Up until 2009, the prevailing law was that employer-employee non-compete agreements were reasonable only if they: (1) were no greater than is required for the protection of a legitimate business interest of the employer; (2) do not impose undue hardship on the employee; and (3) do not harm the public. Non-compete agreements were also subject to limitations on the activities prohibited, geographical area and time. These rules were established as far back as 1896.
In 2009, however, one Appellate Court rejected the long-standing three-prong “legitimate business interest” test for the reasonableness of a non-compete agreement. In that case, the appellate court upheld a non-compete agreement because it found the time and territory restrictions to be reasonable. It found that it did not need to apply the “legitimate business interest” test because the Illinois Supreme Court had never “embraced” the test and the test’s application was inconsistent with Illinois Supreme Court precedent. It went so far as to declare that the test was “judicial gloss” incorrectly applied by appellate courts.
In 2011, the Illinois Supreme Court found that the wayward appellate court had “misread” a prior case to support its “erroneous” decision. The Supreme Court had expressly recited the interests of the employer as a component of the three-prong rule or reasonableness. And Illinois continues to require businesses to demonstrate they have a legitimate business interest in order to enforce a non-compete agreement.
The Illinois Supreme Court went on to discuss the various approaches appellate courts had used to determine whether an employer had met the “legitimate business interest” test. It found that the approaches usually collapsed into differing lists of factors. As a result, the appellate courts had not found an exact formula for courts to apply. Essentially, each decision was based on the totality of its own facts.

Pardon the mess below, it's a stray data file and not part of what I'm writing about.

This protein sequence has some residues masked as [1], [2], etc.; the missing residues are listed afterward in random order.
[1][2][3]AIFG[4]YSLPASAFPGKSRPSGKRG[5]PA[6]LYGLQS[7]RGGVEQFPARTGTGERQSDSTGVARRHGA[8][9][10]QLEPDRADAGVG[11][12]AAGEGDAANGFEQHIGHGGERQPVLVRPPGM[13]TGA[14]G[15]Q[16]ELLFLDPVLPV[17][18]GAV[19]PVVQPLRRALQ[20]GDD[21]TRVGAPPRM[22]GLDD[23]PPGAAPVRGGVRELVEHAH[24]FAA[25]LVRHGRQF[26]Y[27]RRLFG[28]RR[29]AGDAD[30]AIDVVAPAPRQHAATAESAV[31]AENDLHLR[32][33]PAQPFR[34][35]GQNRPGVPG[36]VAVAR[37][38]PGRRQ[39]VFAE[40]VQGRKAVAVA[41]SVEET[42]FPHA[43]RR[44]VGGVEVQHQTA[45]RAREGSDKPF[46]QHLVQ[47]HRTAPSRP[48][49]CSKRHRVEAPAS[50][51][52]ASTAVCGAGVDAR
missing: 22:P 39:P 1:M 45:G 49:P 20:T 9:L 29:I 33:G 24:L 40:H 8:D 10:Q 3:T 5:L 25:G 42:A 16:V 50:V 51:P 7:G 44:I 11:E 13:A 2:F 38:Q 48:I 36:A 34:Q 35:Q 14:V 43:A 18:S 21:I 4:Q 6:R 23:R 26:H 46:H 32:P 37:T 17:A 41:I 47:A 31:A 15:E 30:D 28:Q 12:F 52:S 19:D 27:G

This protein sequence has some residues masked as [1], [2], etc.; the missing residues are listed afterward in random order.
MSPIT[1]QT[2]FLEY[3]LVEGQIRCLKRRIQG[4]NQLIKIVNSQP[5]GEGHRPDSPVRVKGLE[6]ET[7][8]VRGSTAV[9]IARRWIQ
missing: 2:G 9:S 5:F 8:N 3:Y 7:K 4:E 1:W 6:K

The Illinois Supreme Court held that the factors applied in various prior cases are only “nonconclusive aids” in determining the employer’s legitimate business interest in any future case. “Each case must be determined on its own particular facts. Reasonableness is gauged not just by some but by <em>all</em> of the circumstances. The same identical contract and restraint may be reasonable and valid under one set of circumstances, and unreasonable and invalid under another set of circumstances.”
“Whether a legitimate business interest exists is based upon the totality of the facts and circumstances of the individual case. Factors to be considered in this analysis include, but are not limited to, the near-permanence of customer relationships, the employee’s acquisition of confidential information through his employment, and time and place restrictions. No factor carries any more weight than any other, but rather its importance will depend on the specific facts and circumstances of the individual case.”
The material on this blog is provided for informational purposes only and does not constitute legal advice. Nor is the material promised or guaranteed to be current, complete, or up-to-date. If you have any questions, please contact Lance R. Minor.